Monkey Bridge by Lan Cao: Summary & Analysis

Instructor: Crystal Hall

Crystal has a bachelor's degree in English, a certification in General Studies, and has assisted in teaching both middle and high school English.

''Monkey Bridge,'' by Lan Cao, is a novel narrated by both Mai and her mother, Thanh. Mai is torn between her present world in America and her family's Vietnamese history, which she discovers by reading her mother's journals.

Victory in Defeat

Mai recounts her tumultuous childhood and her family's separation in Vietnam in the midst of the Vietnam War. She also discusses the fears that she faced when immigrating to America, along with the sense of youthful optimism that helped her to create a new life for herself in a world vastly different than her own.


In Monkey Bridge, Lan Cao introduces us to Mai, Thanh, and their family's struggles during the Vietnam War. Mai and Thanh alternately narrate the novel, with the story revolving around the lives of Mai's family, how they were shattered by the effects of war, and how they had to begin anew in America.

Mai was rescued from Saigon as a thirteen-year-old refugee in 1975 and taken to America, where she lived with the family of Colonel Michael MacMahon, an American soldier. Several months later, her mother, Thanh, joins her in Arlington, Virginia, where they make their home in the community of Little Saigon.

When Thanh is hospitalized due to a stroke, Mai forgoes her impatience with Thanh's problems of conforming to American culture for concern. She must now care for her mother while she recovers, as her mother has been paralyzed and can no longer care for herself.

Thanh tells Mai that she was a poor girl adopted by a wealthy landlord and later married to an attractive and learned man. She then moved away from the Mekong Delta's rice fields and onto Saigon Boulevard to a nice home. There, she gave birth to Mai.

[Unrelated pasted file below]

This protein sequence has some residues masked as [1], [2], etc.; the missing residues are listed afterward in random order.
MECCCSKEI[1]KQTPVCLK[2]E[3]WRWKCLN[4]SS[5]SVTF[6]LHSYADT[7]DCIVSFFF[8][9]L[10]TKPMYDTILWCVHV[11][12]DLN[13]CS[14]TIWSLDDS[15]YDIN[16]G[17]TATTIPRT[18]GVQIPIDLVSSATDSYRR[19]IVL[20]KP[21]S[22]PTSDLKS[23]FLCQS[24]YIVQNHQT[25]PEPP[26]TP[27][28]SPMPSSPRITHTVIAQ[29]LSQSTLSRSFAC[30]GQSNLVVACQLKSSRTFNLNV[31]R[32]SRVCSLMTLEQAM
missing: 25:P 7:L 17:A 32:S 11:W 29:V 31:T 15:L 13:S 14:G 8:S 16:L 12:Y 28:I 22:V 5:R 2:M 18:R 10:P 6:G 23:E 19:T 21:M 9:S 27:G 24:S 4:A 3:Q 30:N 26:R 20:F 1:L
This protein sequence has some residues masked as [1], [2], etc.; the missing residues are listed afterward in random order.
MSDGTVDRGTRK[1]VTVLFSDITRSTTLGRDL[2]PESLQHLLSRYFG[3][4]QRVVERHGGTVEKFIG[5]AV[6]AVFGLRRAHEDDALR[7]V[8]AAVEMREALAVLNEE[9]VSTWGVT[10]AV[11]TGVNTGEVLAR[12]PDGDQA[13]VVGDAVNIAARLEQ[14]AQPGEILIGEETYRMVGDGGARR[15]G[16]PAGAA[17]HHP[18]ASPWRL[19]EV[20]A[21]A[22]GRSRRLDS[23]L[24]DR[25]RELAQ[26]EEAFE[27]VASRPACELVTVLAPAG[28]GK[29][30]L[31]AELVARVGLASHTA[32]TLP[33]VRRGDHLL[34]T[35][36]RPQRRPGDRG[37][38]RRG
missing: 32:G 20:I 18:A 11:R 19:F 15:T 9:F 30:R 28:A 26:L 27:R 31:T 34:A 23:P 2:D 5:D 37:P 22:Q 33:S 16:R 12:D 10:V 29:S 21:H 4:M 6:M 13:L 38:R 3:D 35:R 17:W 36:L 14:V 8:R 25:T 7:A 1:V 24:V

Mekong Delta

Thanh's father, Baba Quan, did not show up at their chosen meeting spot to go with Thanh to America to escape the ravages of the Vietnam War. Then Mai discovers the secret letters that her mother has been writing, which reveal a past very different than the one Thanh invented for Mai's peace of mind.

While delving further into Thanh's letters after the healing from her stroke progresses, Mai discovers events that took place prior to Thanh's relocation to America. Baba Quan traded his wife's prostitution services to the wealthy landlord, Uncle Kahn, because Baba could not afford to pay his rent. Uncle Khan's wife was barren, and Baba Quan's wife was impregnated with Thanh by Uncle Kahn.

Thanh is adopted and raised by Kahn and his wife. Once the Vietnam War breaks out, Baba Quan becomes a member of the Vietcong. After his family moves away, Baba Quan, a rebel, remains in Vietnam and continues to fight.

After Thanh has left the hospital and healed enough to become a participant in her community, Mai and her best friend, Bobbie, go to Canada with a plan to call Baba Quan and convince him to come to America. Mai changes her mind when fear of possible deportation back to Vietnam gets the best of her.

Upon the death of Thanh's mother, Thanh, according to Vietnamese custom, is required to return her mother's remains to their village for her funeral. During her return, Baba Quan kills Uncle Kahn, a crime that Thanh witnesses firsthand. Out of fear, Thanh flees, forgetting her mother's body in her haste to find safety.

Thanh, who never emotionally recovered from not giving her mother a proper burial, never becomes accustomed to American life, in spite of her engagement with the other Vietnamese-American residents of Little Saigon.


Through the descriptive use of diverse settings such as Mekong villages, Saigon streets, and shopping centers in Virginia, Lan Cao creates environments that the reader can relate to, visually, culturally, and geographically.

The ways in which Mai and Thanh experienced and dealt with the Vietnam War and its fallout differ due to the fact that Mai was a child during that time and incapable of understanding the war's causes and consequences. Thanh was an adult with a more experienced worldview and was capable of understanding the political and private reasons for the turmoil within their country.

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